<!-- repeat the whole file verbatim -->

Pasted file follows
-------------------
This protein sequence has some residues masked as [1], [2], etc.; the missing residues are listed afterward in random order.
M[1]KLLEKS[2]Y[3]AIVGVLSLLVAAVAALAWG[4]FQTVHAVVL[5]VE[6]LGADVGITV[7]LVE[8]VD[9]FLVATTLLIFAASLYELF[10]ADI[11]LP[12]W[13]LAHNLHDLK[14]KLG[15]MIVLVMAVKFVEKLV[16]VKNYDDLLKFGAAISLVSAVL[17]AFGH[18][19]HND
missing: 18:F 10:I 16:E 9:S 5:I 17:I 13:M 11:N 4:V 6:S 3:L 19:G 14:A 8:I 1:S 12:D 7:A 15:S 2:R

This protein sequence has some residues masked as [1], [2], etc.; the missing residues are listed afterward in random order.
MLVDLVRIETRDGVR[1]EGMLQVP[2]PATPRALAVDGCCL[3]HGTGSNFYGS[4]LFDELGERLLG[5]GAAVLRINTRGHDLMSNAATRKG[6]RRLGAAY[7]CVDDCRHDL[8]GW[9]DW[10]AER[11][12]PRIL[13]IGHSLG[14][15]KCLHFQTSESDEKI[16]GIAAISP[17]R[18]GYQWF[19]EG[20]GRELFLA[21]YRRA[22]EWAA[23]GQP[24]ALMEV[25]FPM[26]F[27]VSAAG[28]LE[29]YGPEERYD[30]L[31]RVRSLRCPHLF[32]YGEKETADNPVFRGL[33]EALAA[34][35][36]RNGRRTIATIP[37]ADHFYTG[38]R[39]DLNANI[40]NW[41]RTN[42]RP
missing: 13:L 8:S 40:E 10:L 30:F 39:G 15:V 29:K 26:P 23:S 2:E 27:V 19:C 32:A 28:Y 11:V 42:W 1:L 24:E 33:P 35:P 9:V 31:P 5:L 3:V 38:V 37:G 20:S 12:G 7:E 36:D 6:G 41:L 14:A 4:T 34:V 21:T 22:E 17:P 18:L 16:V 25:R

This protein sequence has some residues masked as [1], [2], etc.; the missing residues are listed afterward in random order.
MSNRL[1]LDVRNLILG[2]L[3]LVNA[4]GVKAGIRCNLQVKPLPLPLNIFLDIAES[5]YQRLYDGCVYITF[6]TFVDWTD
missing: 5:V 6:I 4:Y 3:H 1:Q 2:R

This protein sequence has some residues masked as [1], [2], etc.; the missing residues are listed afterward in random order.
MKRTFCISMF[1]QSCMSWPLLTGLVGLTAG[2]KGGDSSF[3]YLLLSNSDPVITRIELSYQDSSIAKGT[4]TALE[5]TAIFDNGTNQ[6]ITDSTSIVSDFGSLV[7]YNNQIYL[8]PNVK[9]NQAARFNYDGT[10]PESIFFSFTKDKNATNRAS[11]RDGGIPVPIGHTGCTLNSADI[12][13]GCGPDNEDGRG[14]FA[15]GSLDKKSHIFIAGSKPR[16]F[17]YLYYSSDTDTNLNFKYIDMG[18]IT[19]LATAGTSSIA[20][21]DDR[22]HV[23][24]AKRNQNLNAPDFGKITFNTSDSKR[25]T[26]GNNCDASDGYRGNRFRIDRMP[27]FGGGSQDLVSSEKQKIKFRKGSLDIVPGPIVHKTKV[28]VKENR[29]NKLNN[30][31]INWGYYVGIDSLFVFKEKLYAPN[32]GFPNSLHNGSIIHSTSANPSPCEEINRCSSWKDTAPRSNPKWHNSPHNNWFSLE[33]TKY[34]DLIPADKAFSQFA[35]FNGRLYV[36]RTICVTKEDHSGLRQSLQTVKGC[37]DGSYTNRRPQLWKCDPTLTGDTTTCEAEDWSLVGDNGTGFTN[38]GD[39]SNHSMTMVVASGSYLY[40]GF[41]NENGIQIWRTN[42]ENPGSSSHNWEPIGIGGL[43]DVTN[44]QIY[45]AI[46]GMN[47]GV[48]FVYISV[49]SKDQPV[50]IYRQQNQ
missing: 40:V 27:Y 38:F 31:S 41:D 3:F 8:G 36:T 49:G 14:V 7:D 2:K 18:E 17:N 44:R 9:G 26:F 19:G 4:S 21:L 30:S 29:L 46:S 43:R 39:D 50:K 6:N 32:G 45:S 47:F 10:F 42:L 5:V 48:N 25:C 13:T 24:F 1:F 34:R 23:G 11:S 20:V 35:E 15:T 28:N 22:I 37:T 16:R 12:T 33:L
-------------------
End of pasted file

This protein sequence has some residues masked as [1], [2], etc.; the missing residues are listed afterward in random order.
M[1]KLLEKS[2]Y[3]AIVGVLSLLVAAVAALAWG[4]FQTVHAVVL[5]VE[6]LGADVGITV[7]LVE[8]VD[9]FLVATTLLIFAASLYELF[10]ADI[11]LP[12]W[13]LAHNLHDLK[14]KLG[15]MIVLVMAVKFVEKLV[16]VKNYDDLLKFGAAISLVSAVL[17]AFGH[18][19]HND
missing: 18:F 10:I 16:E 9:S 5:I 17:I 13:M 11:N 4:V 6:S 3:L 19:G 14:A 8:I 1:S 12:D 7:A 15:S 2:R

This protein sequence has some residues masked as [1], [2], etc.; the missing residues are listed afterward in random order.
MLVDLVRIETRDGVR[1]EGMLQVP[2]PATPRALAVDGCCL[3]HGTGSNFYGS[4]LFDELGERLLG[5]GAAVLRINTRGHDLMSNAATRKG[6]RRLGAAY[7]CVDDCRHDL[8]GW[9]DW[10]AER[11][12]PRIL[13]IGHSLG[14][15]KCLHFQTSESDEKI[16]GIAAISP[17]R[18]GYQWF[19]EG[20]GRELFLA[21]YRRA[22]EWAA[23]GQP[24]ALMEV[25]FPM[26]F[27]VSAAG[28]LE[29]YGPEERYD[30]L[31]RVRSLRCPHLF[32]YGEKETADNPVFRGL[33]EALAA[34][35][36]RNGRRTIATIP[37]ADHFYTG[38]R[39]DLNANI[40]NW[41]RTN[42]RP
missing: 13:L 8:S 40:E 10:L 30:F 39:G 15:V 29:K 26:P 23:S 2:E 27:V 19:C 32:A 28:Y 11:V 42:W 1:L 24:E 33:P 35:P 9:V 31:P 5:L 3:V 38:V 37:G 20:S 12:G 7:E 36:D 6:G 41:L 14:A 4:T 34:V 21:T 22:E 17:P 18:L 16:V 25:R

This protein sequence has some residues masked as [1], [2], etc.; the missing residues are listed afterward in random order.
MSNRL[1]LDVRNLILG[2]L[3]LVNA[4]GVKAGIRCNLQVKPLPLPLNIFLDIAES[5]YQRLYDGCVYITF[6]TFVDWTD
missing: 5:V 6:I 4:Y 3:H 1:Q 2:R

This protein sequence has some residues masked as [1], [2], etc.; the missing residues are listed afterward in random order.
MKRTFCISMF[1]QSCMSWPLLTGLVGLTAG[2]KGGDSSF[3]YLLLSNSDPVITRIELSYQDSSIAKGT[4]TALE[5]TAIFDNGTNQ[6]ITDSTSIVSDFGSLV[7]YNNQIYL[8]PNVK[9]NQAARFNYDGT[10]PESIFFSFTKDKNATNRAS[11]RDGGIPVPIGHTGCTLNSADI[12][13]GCGPDNEDGRG[14]FA[15]GSLDKKSHIFIAGSKPR[16]F[17]YLYYSSDTDTNLNFKYIDMG[18]IT[19]LATAGTSSIA[20][21]DDR[22]HV[23][24]AKRNQNLNAPDFGKITFNTSDSKR[25]T[26]GNNCDASDGYRGNRFRIDRMP[27]FGGGSQDLVSSEKQKIKFRKGSLDIVPGPIVHKTKV[28]VKENR[29]NKLNN[30][31]INWGYYVGIDSLFVFKEKLYAPN[32]GFPNSLHNGSIIHSTSANPSPCEEINRCSSWKDTAPRSNPKWHNSPHNNWFSLE[33]TKY[34]DLIPADKAFSQFA[35]FNGRLYV[36]RTICVTKEDHSGLRQSLQTVKGC[37]DGSYTNRRPQLWKCDPTLTGDTTTCEAEDWSLVGDNGTGFTN[38]GD[39]SNHSMTMVVASGSYLY[40]GF[41]NENGIQIWRTN[42]ENPGSSSHNWEPIGIGGL[43]DVTN[44]QIY[45]AI[46]GMN[47]GV[48]FVYISV[49]SKDQPV[50]IYRQQNQ
missing: 40:V 27:Y 38:F 31:S 41:D 3:F 8:G 36:T 49:G 14:V 7:D 2:K 18:E 17:N 44:R 9:G 26:F 19:G 4:S 21:L 30:S 29:L 46:S 43:R 39:D 50:K 6:N 32:G 45:S 47:F 10:F 42:L 5:V 48:N 25:C 13:T 24:F 1:F 34:R 23:G 11:S 20:V 35:E 15:T 28:N 22:I 37:T 16:R 12:T 33:L